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Dell’s modern design comes to the XPS 15 and revived XPS 17

Goodbye, thick bottom bezel!
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With each new generation, we’ve heaped praise on Dell for its well-built XPS line of laptops, and it seems hard to imagine how the company can keep improving the series. This year, the PC maker is continuing its war against bezels by slimming down the chin below the display, showing off a new, more-modern design in the XPS 13. Today, it’s announcing the XPS 15, which has been redesigned to feature the same taller aspect ratio alongside a few other improvements. Plus, Dell is resurrecting the XPS family’s 17-inch variant after a break of nearly 10 years. It has the same refreshed look as its 13- and 15-inch siblings and promises to pack plenty of power.

With the XPS 17, Dell is jumping aboard the large-laptop trend from last year. It’s joining the likes of Apple and LG in making big, powerful notebooks that aren’t the giant honking machines we’ve come to expect at that size. In fact, Dell is calling the XPS 17 the smallest 17-inch laptop on the planet. Measuring 14.74 x 9.76 x 0.77 inches, the new XPS 17 certainly comes in slightly smaller than the LG Gram 17 (15.0 x 10.3 x 0.7 inches). 

Despite its relatively compact size, the XPS 17 comes with a roomy 16:10 screen with skinny bezels all around. You can configure it with a Full HD+ screen, or upgrade to the 4K UHD+ panel that offers HDR400 support and renders 100 percent of the Adobe RGB color spectrum.

Gallery: Dell XPS 17 (2020) | 19 Photos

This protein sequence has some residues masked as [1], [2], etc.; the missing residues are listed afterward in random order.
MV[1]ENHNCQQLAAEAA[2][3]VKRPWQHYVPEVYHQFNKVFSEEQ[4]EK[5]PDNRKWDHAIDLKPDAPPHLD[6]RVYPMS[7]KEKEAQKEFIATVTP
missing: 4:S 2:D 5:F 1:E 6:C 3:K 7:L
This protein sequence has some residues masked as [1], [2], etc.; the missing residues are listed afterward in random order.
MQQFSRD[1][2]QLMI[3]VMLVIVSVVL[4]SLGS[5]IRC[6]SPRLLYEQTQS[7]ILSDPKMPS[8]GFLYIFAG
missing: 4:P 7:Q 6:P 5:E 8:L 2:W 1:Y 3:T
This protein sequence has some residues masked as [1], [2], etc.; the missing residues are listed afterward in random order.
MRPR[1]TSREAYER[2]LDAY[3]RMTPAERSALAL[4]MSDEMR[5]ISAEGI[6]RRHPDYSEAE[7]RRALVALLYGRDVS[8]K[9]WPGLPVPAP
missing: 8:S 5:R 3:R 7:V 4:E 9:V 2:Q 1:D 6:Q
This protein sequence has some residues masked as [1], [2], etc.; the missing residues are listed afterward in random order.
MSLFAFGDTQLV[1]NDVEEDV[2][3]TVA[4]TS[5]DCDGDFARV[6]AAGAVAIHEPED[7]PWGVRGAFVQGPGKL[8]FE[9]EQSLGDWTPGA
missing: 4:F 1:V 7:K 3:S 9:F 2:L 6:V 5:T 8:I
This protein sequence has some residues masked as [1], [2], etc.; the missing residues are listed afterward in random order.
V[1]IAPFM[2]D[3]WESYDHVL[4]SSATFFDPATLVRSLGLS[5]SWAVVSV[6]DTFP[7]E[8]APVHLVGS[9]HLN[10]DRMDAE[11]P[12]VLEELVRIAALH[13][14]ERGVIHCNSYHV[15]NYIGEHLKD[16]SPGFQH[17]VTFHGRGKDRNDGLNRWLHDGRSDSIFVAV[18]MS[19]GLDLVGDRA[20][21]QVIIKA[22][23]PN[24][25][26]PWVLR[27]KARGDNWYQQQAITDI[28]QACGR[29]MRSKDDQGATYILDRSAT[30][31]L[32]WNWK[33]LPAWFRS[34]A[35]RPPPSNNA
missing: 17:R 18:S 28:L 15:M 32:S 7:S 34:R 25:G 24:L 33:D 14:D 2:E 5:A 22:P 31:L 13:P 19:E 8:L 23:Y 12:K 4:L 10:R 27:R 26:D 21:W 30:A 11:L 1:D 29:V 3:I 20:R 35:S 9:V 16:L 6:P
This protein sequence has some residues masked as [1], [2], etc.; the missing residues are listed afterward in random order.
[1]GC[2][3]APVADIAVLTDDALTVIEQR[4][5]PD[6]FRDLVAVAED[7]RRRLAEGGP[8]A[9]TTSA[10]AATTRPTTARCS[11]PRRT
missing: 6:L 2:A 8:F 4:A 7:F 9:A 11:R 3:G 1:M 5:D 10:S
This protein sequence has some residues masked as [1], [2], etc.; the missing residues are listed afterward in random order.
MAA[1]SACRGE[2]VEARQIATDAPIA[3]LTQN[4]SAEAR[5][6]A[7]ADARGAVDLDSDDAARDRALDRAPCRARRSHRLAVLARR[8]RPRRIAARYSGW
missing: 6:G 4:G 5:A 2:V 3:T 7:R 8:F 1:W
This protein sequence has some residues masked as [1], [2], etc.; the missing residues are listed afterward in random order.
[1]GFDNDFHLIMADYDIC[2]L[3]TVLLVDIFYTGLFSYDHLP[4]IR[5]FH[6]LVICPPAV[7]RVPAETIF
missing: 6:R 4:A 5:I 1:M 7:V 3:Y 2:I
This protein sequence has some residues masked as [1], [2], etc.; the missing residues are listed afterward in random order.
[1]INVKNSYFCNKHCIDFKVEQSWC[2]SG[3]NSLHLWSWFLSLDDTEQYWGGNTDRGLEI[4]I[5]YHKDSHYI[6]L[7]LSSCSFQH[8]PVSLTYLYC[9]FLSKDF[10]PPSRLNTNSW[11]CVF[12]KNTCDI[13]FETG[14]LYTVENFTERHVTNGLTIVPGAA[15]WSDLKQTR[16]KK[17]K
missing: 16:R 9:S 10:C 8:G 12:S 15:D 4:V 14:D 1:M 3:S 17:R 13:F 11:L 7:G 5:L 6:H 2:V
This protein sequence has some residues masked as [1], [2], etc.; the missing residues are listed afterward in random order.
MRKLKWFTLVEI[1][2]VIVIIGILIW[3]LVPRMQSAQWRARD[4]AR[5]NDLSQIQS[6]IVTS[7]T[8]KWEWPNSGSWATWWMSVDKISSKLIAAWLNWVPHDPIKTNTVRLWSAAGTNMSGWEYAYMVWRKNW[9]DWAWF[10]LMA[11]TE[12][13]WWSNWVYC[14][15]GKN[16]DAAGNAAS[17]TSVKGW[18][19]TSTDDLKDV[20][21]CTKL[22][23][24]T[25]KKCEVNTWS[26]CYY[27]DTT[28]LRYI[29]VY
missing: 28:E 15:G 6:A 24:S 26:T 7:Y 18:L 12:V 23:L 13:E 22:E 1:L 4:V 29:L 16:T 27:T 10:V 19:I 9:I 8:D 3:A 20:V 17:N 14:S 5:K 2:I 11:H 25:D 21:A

Dell says the XPS 17 was designed to be the “most powerful XPS laptop ever made,” and equipped it with the latest tenth-generation Intel Core processors, as well as up to NVIDIA’s GeForce RTX 2060 graphics with Max-Q design. The beefy notebook will require an effective heat dissipation system as well, and the company uses a patented dual opposite outlet fan for more airflow and improved temperatures. With so much power, most large laptops tend to have disappointingly short battery lives. Dell is “targeting up to 20 hours on FHD+,” but we’ll have to put this claim to the test in a full review to see if you need to remain chained to an outlet with this machine.

If a 17-inch screen is overkill for you, the redesigned XPS 15 might be more your speed. Dell makes a similar claim about it being the “smallest 15.6-inch performance class laptop,” and it looks just like you’d expect. Like the rest of the 2020 XPS series, the 15-inch version’s 16:10 screen is surrounded by a minimal bezel on all sides, including the bottom. You can get it with a Full HD+ screen or upgrade to the 4K UHD+ with similar specs to the 17-inch variant. 

Just like on the bigger model, the XPS 15 is equipped with tenth-generation Intel Core processors (i5, i7 or i9), as well as up to NVIDIA’s GeForce GTX 1650Ti graphics. Dell is more ambitious with battery life estimates here, saying the new XPS 15 will last up to 25 hours on FHD+.

Gallery: Dell XPS 15 (2020) | 12 Photos

Dell is also launching Creator Editions of both the XPS 15 and 17. These are configurations meant for content creators, and are designed with tools that “speed up high-resolution video editing and graphic design processes.” 

Alongside its slew of new laptops, the company also announced a new service called Dell Migrate, that lets you move all your stuff from all your PCs. It’ll transfer your pictures, music and other personal data from any PC running Windows 8 or newer, to your new Dell machine. The tool will also port over your wallpaper, browser bookmarks, themes and other personalization settings as well as harder-to-find information that might be saved to random locations by newer apps. Dell Migrate starts at $39 and you can use it as many times as you want within six months of purchase.

Meanwhile, the XPS 15 will be available this week starting at $1,300, while the XPS 17 will arrive in the summer from $1,500. Those looking for a larger, more powerful laptop with a beautiful screen and modern design might find this a suitable option. If you’re not in a hurry, consider waiting till our full reviews are up before spending your money.

All products recommended by Engadget are selected by our editorial team, independent of our parent company. Some of our stories include affiliate links. If you buy something through one of these links, we may earn an affiliate commission.
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